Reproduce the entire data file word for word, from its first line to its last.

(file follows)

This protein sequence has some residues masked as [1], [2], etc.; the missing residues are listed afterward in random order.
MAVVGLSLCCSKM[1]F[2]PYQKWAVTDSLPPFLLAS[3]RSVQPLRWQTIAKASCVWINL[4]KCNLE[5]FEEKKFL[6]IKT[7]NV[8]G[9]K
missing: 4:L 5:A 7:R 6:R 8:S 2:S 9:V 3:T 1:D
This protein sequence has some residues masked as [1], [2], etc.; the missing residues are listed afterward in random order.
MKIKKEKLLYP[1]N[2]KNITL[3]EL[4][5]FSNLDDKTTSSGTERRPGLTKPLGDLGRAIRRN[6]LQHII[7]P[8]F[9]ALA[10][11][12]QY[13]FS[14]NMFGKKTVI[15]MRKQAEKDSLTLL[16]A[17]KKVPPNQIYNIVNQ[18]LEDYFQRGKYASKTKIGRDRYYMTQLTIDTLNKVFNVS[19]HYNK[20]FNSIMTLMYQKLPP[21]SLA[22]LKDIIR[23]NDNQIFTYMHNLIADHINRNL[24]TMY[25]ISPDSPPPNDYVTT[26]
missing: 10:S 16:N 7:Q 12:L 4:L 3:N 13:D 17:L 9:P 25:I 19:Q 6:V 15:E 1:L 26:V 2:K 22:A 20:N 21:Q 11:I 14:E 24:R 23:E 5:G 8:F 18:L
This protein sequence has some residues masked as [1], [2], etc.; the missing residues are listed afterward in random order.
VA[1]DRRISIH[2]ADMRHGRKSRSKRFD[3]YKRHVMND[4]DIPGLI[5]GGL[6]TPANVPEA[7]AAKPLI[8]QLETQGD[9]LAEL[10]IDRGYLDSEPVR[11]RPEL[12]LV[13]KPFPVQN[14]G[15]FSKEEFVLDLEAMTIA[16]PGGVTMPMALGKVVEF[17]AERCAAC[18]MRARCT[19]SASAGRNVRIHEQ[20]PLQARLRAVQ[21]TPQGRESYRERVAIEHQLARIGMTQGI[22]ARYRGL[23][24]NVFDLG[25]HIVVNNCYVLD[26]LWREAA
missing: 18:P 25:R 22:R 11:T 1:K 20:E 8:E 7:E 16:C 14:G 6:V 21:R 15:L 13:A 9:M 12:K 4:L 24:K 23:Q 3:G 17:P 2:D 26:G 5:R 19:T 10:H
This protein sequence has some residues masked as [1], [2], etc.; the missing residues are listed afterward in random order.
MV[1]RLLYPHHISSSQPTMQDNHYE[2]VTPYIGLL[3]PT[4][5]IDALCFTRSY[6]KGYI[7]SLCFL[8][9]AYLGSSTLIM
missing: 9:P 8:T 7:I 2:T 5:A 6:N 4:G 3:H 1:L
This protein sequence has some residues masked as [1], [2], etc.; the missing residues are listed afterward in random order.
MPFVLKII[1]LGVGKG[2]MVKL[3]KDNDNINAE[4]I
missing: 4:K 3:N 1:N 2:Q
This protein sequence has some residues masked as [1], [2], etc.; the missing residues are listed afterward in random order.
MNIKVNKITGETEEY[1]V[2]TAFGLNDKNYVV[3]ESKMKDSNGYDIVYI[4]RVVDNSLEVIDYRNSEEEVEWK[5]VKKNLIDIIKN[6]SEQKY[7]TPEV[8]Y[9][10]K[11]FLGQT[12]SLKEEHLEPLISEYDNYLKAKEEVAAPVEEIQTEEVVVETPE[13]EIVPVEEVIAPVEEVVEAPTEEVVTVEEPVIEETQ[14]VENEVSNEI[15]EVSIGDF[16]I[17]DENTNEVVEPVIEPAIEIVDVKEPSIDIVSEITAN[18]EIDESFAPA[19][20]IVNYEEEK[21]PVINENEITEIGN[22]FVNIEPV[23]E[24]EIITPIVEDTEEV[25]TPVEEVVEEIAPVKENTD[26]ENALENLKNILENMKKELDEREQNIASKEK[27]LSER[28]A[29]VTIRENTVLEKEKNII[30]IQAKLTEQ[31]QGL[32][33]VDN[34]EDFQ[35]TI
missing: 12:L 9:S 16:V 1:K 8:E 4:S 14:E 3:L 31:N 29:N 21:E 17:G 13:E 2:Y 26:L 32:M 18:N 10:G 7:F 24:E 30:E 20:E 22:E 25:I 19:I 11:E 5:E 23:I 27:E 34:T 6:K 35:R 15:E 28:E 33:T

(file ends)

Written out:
This protein sequence has some residues masked as [1], [2], etc.; the missing residues are listed afterward in random order.
MAVVGLSLCCSKM[1]F[2]PYQKWAVTDSLPPFLLAS[3]RSVQPLRWQTIAKASCVWINL[4]KCNLE[5]FEEKKFL[6]IKT[7]NV[8]G[9]K
missing: 4:L 5:A 7:R 6:R 8:S 2:S 9:V 3:T 1:D
This protein sequence has some residues masked as [1], [2], etc.; the missing residues are listed afterward in random order.
MKIKKEKLLYP[1]N[2]KNITL[3]EL[4][5]FSNLDDKTTSSGTERRPGLTKPLGDLGRAIRRN[6]LQHII[7]P[8]F[9]ALA[10][11][12]QY[13]FS[14]NMFGKKTVI[15]MRKQAEKDSLTLL[16]A[17]KKVPPNQIYNIVNQ[18]LEDYFQRGKYASKTKIGRDRYYMTQLTIDTLNKVFNVS[19]HYNK[20]FNSIMTLMYQKLPP[21]SLA[22]LKDIIR[23]NDNQIFTYMHNLIADHINRNL[24]TMY[25]ISPDSPPPNDYVTT[26]
missing: 10:S 16:N 7:Q 12:L 4:L 3:N 13:D 17:L 9:P 25:I 19:Q 6:V 15:E 1:L 26:V 2:K 22:A 20:N 21:Q 11:I 14:E 24:R 23:E 5:G 8:F 18:L
This protein sequence has some residues masked as [1], [2], etc.; the missing residues are listed afterward in random order.
VA[1]DRRISIH[2]ADMRHGRKSRSKRFD[3]YKRHVMND[4]DIPGLI[5]GGL[6]TPANVPEA[7]AAKPLI[8]QLETQGD[9]LAEL[10]IDRGYLDSEPVR[11]RPEL[12]LV[13]KPFPVQN[14]G[15]FSKEEFVLDLEAMTIA[16]PGGVTMPMALGKVVEF[17]AERCAAC[18]MRARCT[19]SASAGRNVRIHEQ[20]PLQARLRAVQ[21]TPQGRESYRERVAIEHQLARIGMTQGI[22]ARYRGL[23][24]NVFDLG[25]HIVVNNCYVLD[26]LWREAA
missing: 18:P 25:R 22:R 11:T 1:K 20:E 8:E 7:E 16:C 14:G 6:V 21:R 15:L 13:A 9:M 12:K 4:L 24:K 23:Q 3:G 17:P 2:D 26:G 5:R 19:T 10:H
This protein sequence has some residues masked as [1], [2], etc.; the missing residues are listed afterward in random order.
MV[1]RLLYPHHISSSQPTMQDNHYE[2]VTPYIGLL[3]PT[4][5]IDALCFTRSY[6]KGYI[7]SLCFL[8][9]AYLGSSTLIM
missing: 9:P 8:T 7:I 2:T 5:A 6:N 4:G 3:H 1:L
This protein sequence has some residues masked as [1], [2], etc.; the missing residues are listed afterward in random order.
MPFVLKII[1]LGVGKG[2]MVKL[3]KDNDNINAE[4]I
missing: 4:K 3:N 1:N 2:Q
This protein sequence has some residues masked as [1], [2], etc.; the missing residues are listed afterward in random order.
MNIKVNKITGETEEY[1]V[2]TAFGLNDKNYVV[3]ESKMKDSNGYDIVYI[4]RVVDNSLEVIDYRNSEEEVEWK[5]VKKNLIDIIKN[6]SEQKY[7]TPEV[8]Y[9][10]K[11]FLGQT[12]SLKEEHLEPLISEYDNYLKAKEEVAAPVEEIQTEEVVVETPE[13]EIVPVEEVIAPVEEVVEAPTEEVVTVEEPVIEETQ[14]VENEVSNEI[15]EVSIGDF[16]I[17]DENTNEVVEPVIEPAIEIVDVKEPSIDIVSEITAN[18]EIDESFAPA[19][20]IVNYEEEK[21]PVINENEITEIGN[22]FVNIEPV[23]E[24]EIITPIVEDTEEV[25]TPVEEVVEEIAPVKENTD[26]ENALENLKNILENMKKELDEREQNIASKEK[27]LSER[28]A[29]VTIRENTVLEKEKNII[30]IQAKLTEQ[31]QGL[32][33]VDN[34]EDFQ[35]TI
missing: 12:L 9:S 16:V 1:K 8:E 4:S 14:E 3:L 31:N 29:N 21:E 17:G 13:E 2:Y 26:L 32:M 18:N 10:G 7:F 24:E 30:E 20:E 22:E 25:I 19:I 11:E 5:E 23:I 27:E 34:T 6:K 35:R 15:E 28:E 33:T